Rideau River year in review

Despite low water levels, OOE’s river continues to charm

By Jamie Brougham

Paddler extraordinaire Jamie Brougham (stern) and his buddy Dave Best (bow) took to the Rideau Canal on Canada Day. Photo: Brougham family photo

Paddler extraordinaire Jamie Brougham (stern) and his buddy Dave Best (bow) took to the Rideau Canal on Canada Day. Photo: Brougham family photo

The Rideau River this year was excellent again: good for swimming, boating, and beautiful sights.

Between paddling down to Vincent Massey Park, seeing wildlife, particularly the swan of Brantwood, it was evident the river is an underappreciated natural resource.

Just the great exercise and refreshing environment it provides makes it an excellent social resource, right in our neighbourhood.   

Some personal highlights of the summer included paddling with a neighbour to see the annual Aboriginal Powwow at Vincent Massey.

Having the Brantwood swan swimming beside me as I paddled was dream-like. Once it followed me back to Brantwood beach and showed off for a couple of neighbours watching. It even got its picture in the Mainstreeter.

The water level this year was low. The last time I paddled in 2015 was Christmas Eve day.  It made me wonder what the changing climate will do to this beautiful waterway and the many across this country.

A few observations: since cormorants began hunting on the river, the big carp have disappeared. The fish were never anything pretty to look at, but I did always marvel at their size. I think the birds have pushed the small fish population down to the point it has affected the food chain in the river.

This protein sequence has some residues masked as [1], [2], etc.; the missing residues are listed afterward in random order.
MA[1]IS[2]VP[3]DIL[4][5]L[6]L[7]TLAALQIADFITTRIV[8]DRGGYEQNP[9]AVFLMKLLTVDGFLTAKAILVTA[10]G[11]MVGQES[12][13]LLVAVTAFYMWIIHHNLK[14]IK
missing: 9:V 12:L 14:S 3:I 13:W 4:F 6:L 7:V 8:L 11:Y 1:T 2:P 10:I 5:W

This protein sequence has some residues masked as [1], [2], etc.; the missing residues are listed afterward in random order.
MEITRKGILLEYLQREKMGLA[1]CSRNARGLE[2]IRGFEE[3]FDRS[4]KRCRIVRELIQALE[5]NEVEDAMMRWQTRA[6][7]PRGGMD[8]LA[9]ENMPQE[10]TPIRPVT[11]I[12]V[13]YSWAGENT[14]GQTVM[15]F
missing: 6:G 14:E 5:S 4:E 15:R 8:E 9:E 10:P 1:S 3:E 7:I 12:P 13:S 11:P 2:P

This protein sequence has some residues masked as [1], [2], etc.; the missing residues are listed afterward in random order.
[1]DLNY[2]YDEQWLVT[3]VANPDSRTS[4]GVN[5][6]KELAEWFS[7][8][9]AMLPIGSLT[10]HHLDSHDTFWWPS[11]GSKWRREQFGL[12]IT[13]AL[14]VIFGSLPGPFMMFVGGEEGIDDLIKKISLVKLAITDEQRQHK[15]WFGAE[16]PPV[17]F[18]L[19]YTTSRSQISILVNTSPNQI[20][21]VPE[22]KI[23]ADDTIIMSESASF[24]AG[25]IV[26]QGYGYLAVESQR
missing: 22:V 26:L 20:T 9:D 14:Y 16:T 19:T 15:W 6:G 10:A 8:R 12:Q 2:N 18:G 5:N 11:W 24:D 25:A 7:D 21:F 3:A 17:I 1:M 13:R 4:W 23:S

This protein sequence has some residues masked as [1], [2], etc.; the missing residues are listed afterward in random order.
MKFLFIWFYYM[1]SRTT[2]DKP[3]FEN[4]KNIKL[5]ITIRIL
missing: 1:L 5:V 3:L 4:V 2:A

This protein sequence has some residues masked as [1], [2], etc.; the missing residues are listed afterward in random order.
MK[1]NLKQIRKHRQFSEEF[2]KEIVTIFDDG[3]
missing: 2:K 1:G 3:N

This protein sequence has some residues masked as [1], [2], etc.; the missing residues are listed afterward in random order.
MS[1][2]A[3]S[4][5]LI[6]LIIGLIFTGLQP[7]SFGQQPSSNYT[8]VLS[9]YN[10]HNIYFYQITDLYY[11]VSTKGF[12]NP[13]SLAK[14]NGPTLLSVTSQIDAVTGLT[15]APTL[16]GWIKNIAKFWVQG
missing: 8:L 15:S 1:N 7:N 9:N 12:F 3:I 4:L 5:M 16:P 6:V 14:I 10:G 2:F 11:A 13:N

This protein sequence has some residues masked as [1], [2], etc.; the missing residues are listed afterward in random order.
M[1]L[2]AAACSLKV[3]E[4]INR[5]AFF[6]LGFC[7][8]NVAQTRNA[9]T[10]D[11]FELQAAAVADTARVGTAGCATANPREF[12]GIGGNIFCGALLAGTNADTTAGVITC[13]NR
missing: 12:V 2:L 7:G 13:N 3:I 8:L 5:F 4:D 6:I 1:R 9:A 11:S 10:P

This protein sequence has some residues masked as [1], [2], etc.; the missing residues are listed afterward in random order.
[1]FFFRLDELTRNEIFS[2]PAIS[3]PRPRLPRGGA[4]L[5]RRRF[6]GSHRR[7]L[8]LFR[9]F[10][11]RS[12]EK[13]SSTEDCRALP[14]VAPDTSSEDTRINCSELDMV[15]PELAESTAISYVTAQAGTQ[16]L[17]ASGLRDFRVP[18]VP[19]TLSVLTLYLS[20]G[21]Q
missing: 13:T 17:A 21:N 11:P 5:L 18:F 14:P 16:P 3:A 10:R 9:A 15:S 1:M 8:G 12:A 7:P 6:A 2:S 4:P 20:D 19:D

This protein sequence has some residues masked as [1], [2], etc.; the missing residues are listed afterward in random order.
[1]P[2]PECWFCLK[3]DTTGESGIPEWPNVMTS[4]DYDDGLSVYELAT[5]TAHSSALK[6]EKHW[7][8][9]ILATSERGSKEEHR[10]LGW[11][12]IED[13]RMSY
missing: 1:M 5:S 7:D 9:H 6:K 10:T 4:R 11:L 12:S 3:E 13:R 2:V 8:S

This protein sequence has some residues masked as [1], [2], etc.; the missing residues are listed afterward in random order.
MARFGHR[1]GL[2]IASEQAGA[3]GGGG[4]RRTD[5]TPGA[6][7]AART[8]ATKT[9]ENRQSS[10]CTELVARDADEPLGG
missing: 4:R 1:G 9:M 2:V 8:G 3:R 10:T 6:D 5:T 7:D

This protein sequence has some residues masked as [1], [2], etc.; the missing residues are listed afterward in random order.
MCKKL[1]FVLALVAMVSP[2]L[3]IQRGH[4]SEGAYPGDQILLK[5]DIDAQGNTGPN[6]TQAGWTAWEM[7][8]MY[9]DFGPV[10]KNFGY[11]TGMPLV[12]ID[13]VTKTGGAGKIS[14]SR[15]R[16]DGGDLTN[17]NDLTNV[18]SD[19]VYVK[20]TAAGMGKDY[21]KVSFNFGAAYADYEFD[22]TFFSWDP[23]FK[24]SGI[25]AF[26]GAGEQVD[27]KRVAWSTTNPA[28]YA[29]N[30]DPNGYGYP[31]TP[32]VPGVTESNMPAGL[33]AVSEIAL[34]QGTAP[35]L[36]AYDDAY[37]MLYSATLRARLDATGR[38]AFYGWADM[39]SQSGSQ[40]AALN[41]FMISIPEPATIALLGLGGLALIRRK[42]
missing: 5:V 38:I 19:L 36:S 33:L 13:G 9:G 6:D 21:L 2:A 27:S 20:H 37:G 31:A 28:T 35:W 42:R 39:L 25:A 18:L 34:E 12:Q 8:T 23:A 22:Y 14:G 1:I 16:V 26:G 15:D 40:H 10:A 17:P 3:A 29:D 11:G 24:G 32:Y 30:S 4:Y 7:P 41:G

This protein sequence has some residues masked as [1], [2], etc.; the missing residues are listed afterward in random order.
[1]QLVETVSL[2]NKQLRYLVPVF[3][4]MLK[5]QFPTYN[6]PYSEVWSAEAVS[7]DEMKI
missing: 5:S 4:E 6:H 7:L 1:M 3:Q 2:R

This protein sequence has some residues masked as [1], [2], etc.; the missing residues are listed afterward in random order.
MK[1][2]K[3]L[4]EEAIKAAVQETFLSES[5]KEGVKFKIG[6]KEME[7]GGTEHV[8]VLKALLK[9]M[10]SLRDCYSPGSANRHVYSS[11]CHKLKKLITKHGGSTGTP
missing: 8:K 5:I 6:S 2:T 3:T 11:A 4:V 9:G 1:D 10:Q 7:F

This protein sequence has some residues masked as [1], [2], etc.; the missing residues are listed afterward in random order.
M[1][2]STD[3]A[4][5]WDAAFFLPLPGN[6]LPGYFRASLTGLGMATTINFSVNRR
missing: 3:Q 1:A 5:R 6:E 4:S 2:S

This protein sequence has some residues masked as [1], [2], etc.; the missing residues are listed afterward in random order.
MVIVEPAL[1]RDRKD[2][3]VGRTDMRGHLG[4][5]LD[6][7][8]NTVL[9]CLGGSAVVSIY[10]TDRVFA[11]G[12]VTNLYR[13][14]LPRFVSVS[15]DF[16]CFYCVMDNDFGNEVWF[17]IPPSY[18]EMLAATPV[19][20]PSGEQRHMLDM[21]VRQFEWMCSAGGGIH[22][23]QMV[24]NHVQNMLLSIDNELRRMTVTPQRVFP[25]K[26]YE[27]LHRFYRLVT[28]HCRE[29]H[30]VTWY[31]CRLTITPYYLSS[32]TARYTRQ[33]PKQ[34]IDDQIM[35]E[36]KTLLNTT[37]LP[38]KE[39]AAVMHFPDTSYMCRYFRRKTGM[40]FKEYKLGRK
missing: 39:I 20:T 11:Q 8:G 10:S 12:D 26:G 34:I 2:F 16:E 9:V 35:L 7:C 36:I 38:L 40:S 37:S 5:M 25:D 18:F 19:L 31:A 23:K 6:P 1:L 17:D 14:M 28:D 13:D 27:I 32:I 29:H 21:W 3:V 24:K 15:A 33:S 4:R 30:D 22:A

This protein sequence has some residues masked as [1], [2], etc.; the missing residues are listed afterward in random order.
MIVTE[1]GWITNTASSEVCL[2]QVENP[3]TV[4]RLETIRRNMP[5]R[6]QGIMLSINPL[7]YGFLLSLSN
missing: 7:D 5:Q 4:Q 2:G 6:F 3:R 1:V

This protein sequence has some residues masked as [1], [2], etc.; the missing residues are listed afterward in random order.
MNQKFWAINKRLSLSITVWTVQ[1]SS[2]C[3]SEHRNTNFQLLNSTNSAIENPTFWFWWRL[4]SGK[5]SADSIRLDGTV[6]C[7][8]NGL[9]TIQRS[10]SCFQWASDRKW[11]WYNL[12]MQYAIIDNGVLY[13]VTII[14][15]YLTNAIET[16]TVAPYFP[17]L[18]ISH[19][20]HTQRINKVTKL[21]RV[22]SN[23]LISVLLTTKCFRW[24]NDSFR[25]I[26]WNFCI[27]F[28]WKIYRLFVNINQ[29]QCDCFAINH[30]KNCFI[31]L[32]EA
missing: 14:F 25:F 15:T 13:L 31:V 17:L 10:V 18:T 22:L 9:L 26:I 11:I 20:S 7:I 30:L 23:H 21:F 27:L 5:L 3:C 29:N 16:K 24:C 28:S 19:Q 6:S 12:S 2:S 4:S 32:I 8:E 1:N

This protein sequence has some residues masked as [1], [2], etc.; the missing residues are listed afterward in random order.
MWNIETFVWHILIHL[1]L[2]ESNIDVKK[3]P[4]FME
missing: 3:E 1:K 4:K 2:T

Over a longer period of time, zebra mussels have cleaned up the water of both the river and the Rideau Canal. I really never paddled the river too much years ago before the zebra took hold, but I can remember not seeing a foot deep into the canal and now it looks clean enough for swimming, too. Not that I would, but the water is certainly nicer when you can look into it.  

Then there are the geese. Because of the large number of goose droppings, they have replaced anything that was king of such a distinction before them. If not for their mess the geese would be great to have around. It is cool to be on the river when a bunch of them take off. They fly in formation resembling jets cruising over your head. It is magic to be floating beneath them.  

One of my greatest river experiences in 2016 was a special tour I took with my neighbour Dave Best on Canada Day, as we have done on that day for the last 16 years.

We paddled down the Rideau from Brantwood to the Ottawa River, up the Ottawa to the canal and then up the canal back home. We did it when our kids were younger. Now, we meet our wives for lunch at the Canal Ritz.

The two of us are a tourist attraction carrying the canoe up by the locks downtown. To add a little flavor to the day, when we paddle past the National Arts Centre we use broken goalie hockey sticks as paddles. It is great to provoke smiles. This year, I told some observers that the voyageurs who played goalie often used their sticks as paddles.

I hope the river becomes an even better social resource for our community. Ideally we will build a community cottage where people can come and enjoy the area next to the Rideau and have room for boats to borrow. In that way, everyone could get out there and experience the Rideau for themselves.

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Filed in: Environment, FP, Front Page

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